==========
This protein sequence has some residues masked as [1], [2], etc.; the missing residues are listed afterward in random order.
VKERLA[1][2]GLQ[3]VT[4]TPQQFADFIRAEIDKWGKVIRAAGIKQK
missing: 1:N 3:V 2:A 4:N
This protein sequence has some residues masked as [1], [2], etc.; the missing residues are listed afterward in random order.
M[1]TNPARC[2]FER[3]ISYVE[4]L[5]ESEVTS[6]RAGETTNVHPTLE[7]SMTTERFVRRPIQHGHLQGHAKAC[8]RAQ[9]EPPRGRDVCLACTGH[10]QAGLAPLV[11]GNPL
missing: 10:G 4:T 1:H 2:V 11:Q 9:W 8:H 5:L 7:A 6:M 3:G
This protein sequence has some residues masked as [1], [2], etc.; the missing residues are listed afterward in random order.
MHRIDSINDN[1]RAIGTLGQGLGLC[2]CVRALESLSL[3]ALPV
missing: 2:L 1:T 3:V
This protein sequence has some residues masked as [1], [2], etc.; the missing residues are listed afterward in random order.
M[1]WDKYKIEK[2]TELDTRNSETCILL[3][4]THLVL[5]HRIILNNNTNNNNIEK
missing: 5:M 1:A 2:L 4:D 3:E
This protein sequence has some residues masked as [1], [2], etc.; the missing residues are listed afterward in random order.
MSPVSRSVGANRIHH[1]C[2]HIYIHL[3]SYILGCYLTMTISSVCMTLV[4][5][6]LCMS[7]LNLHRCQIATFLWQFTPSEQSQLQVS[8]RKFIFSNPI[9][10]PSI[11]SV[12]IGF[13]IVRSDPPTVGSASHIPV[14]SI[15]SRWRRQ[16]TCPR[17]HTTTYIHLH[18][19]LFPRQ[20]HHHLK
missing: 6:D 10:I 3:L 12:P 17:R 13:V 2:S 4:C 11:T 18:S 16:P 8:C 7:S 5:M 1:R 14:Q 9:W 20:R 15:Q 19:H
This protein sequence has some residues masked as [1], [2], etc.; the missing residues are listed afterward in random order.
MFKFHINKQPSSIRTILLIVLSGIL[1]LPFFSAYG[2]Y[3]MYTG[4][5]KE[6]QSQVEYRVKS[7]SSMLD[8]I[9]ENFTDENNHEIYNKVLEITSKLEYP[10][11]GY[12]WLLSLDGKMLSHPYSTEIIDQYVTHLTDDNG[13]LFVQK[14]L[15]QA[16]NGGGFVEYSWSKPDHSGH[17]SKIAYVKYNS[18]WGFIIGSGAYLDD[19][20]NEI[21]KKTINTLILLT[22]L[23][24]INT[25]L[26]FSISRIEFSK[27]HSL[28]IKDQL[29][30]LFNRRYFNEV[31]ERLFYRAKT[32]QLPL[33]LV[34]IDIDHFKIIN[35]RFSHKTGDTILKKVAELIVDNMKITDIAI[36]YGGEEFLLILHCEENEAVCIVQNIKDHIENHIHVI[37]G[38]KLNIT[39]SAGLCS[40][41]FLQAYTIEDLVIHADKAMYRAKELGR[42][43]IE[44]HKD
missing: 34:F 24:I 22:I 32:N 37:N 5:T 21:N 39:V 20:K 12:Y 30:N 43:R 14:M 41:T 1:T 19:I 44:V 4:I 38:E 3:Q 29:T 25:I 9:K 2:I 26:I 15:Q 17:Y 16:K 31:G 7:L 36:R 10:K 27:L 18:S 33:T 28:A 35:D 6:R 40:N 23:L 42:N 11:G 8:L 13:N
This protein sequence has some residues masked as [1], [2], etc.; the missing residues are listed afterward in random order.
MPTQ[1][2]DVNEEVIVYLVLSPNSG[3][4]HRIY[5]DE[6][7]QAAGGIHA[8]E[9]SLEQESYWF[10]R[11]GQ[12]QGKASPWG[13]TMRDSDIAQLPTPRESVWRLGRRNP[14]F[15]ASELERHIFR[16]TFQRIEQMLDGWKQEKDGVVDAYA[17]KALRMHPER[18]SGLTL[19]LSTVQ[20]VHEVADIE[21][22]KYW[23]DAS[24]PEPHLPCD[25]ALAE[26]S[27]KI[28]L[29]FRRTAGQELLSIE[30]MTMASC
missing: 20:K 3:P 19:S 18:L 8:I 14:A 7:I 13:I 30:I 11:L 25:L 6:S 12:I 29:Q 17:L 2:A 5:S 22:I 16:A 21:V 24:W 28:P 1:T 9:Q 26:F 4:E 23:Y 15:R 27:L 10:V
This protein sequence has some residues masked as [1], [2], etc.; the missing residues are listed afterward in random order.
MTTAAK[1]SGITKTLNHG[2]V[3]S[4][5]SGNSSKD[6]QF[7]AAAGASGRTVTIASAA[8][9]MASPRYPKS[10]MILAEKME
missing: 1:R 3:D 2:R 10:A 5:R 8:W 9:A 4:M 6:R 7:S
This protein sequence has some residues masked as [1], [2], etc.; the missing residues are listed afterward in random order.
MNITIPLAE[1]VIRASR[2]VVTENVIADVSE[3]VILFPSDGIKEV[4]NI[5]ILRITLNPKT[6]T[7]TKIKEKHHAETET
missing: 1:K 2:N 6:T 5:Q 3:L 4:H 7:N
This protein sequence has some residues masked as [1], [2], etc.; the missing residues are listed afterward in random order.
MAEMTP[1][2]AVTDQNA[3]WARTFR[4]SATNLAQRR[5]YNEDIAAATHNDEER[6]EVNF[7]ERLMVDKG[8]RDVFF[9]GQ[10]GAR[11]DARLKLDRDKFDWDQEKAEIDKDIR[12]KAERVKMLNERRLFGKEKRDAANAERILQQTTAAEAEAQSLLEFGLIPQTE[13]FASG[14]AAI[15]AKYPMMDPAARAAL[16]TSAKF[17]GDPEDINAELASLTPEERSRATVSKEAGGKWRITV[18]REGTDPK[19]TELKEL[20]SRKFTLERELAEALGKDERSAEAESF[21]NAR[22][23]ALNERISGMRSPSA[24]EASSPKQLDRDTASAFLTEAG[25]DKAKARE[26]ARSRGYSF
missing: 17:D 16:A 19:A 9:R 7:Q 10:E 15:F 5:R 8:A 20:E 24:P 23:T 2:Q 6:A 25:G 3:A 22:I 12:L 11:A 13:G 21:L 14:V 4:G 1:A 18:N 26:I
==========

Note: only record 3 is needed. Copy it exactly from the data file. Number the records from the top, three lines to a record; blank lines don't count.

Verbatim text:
This protein sequence has some residues masked as [1], [2], etc.; the missing residues are listed afterward in random order.
MHRIDSINDN[1]RAIGTLGQGLGLC[2]CVRALESLSL[3]ALPV
missing: 2:L 1:T 3:V